Meanwhile, the dollar remains at least 40 percent overvalued against the Chinese yuan and other Asian currencies. China continues to peg its currency against the dollar. Although in July China revalued the yuan from 8.28 to 8.11 to the dollar, and announced that it would adjust the currency to a basket of currencies, the yuan continues to track the dollar very closely. Currently, it is trading at 8.05.

Other Asian governments conform their currency policies to China’s, lest they lose competitiveness in U.S. and European markets. To sustain undervalued currencies against the dollar, foreign governments purchased $220.7 billion in U.S. securities. This created an 11-percent subsidy on their exports to the United States.

High and rising trade deficits tax economic growth. Specifically, each dollar spent on imports that is not matched by a dollar of exports reduces domestic demand and employment, and shifts workers into activities in which productivity is lower. Productivity is at least 50 percent higher in industries that export and compete with imports; reducing the trade deficit and moving workers into these industries would increase the GDP.

Were the trade deficit cut in half, the GDP would increase by nearly $300 billion, or about $2,000 for every working American.

Workers’ wages would not be lagging inflation, and ordinary Americans would more easily find jobs with good wages and decent benefits. Manufacturers are particularly hard hit by this subsidized competition.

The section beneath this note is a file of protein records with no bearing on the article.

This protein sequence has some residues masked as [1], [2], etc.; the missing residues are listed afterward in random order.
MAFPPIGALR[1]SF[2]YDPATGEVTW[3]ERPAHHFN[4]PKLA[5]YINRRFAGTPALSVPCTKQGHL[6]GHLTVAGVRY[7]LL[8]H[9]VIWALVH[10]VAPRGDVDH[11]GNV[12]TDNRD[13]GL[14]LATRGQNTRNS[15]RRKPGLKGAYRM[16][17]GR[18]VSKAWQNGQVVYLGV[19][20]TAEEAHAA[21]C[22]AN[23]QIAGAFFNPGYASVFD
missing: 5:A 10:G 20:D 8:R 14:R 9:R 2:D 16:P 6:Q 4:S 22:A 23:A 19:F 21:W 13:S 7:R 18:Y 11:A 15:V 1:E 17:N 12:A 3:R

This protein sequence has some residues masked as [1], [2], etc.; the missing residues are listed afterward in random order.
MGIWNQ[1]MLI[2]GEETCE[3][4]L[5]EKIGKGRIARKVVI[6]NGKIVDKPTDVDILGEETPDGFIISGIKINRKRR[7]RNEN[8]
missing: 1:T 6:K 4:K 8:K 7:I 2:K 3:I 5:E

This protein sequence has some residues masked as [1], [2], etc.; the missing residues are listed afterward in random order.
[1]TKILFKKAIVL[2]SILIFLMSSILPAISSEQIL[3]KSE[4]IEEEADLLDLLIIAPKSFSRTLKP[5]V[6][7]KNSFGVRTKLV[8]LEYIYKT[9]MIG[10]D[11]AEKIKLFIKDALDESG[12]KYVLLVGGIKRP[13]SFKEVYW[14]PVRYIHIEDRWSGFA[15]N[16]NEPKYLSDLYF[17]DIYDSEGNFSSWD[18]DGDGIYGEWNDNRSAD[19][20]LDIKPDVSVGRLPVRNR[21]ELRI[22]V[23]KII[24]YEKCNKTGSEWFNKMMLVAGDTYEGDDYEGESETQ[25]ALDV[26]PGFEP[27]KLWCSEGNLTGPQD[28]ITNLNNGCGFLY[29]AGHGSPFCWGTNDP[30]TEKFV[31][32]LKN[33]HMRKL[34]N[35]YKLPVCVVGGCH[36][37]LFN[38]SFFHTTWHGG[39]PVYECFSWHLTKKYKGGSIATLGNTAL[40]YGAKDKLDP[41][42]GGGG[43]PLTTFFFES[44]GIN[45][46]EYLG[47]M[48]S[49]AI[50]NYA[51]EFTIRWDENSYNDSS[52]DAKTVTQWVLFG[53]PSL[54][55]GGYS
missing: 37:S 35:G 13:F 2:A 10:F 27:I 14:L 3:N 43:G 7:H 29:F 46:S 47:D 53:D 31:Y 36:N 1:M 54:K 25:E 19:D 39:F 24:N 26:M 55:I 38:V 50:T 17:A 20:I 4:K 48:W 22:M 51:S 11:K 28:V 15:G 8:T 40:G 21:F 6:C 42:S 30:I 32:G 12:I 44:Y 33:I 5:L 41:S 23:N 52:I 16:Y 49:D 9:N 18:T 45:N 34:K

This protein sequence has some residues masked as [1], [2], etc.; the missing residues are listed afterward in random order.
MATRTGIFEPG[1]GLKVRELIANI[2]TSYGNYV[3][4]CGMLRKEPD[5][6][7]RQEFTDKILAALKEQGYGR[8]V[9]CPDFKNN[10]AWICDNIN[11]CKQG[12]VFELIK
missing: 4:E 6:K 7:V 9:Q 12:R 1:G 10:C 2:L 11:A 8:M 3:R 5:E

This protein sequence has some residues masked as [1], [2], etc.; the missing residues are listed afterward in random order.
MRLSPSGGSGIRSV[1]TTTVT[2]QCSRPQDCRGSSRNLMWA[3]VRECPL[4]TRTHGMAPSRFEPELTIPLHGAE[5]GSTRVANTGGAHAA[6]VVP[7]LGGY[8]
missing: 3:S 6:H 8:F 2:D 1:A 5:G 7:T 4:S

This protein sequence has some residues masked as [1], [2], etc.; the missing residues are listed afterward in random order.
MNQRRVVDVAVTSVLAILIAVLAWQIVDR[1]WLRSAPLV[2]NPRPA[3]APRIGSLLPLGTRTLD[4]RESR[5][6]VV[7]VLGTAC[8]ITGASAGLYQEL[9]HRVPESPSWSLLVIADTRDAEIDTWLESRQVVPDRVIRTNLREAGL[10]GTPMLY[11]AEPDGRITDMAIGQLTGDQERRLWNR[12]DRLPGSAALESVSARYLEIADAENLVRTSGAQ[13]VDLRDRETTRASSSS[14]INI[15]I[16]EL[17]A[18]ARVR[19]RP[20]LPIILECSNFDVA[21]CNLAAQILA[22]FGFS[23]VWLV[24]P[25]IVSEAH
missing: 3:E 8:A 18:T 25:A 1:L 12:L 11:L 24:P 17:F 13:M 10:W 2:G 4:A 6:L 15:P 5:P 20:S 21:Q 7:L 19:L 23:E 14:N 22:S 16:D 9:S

Through recession and recovery, the manufacturing sector has lost 3 million jobs. Following the pattern of past economic recoveries, the manufacturing sector should have regained about 2 million of these jobs, especially given the strong productivity growth in durable goods and throughout manufacturing.

In the longer term, persistent U.S. trade deficits are a substantial drag on growth. U.S. import-competing and export industries spend three times the national average on industrial research and development, and encourage more investments in skills and education than do other sectors of the economy. By shifting employment away from trade-competing industries, the trade deficit reduces U.S. investments in new methods and products and skilled labor. Halving the trade deficit would boost U.S. GDP growth by 25 percent a year.

These effects of lost growth are cumulative. Thanks to the record trade deficits under President Bush, the U.S. economy is about $1 trillion smaller. This comes to nearly $7,000 per worker. Had the administration and Congress acted to reduce the deficit, American workers would be much better off, tax revenues would be much larger, and the federal deficit would be about half its current size.

Were the trade deficit cut in half, $2,000 would be recouped, but $5,000 per worker in lost growth is essentially lost forever. The damage grows larger each month, as the Bush administration and Congress ignore the corrosiveness of the trade deficit.

(Peter Morici, an occasional contributor, is a professor at the University of Maryland’s Robert H. Smith School of Business. E-mail pmorici(at)rhsmith.umd.edu.)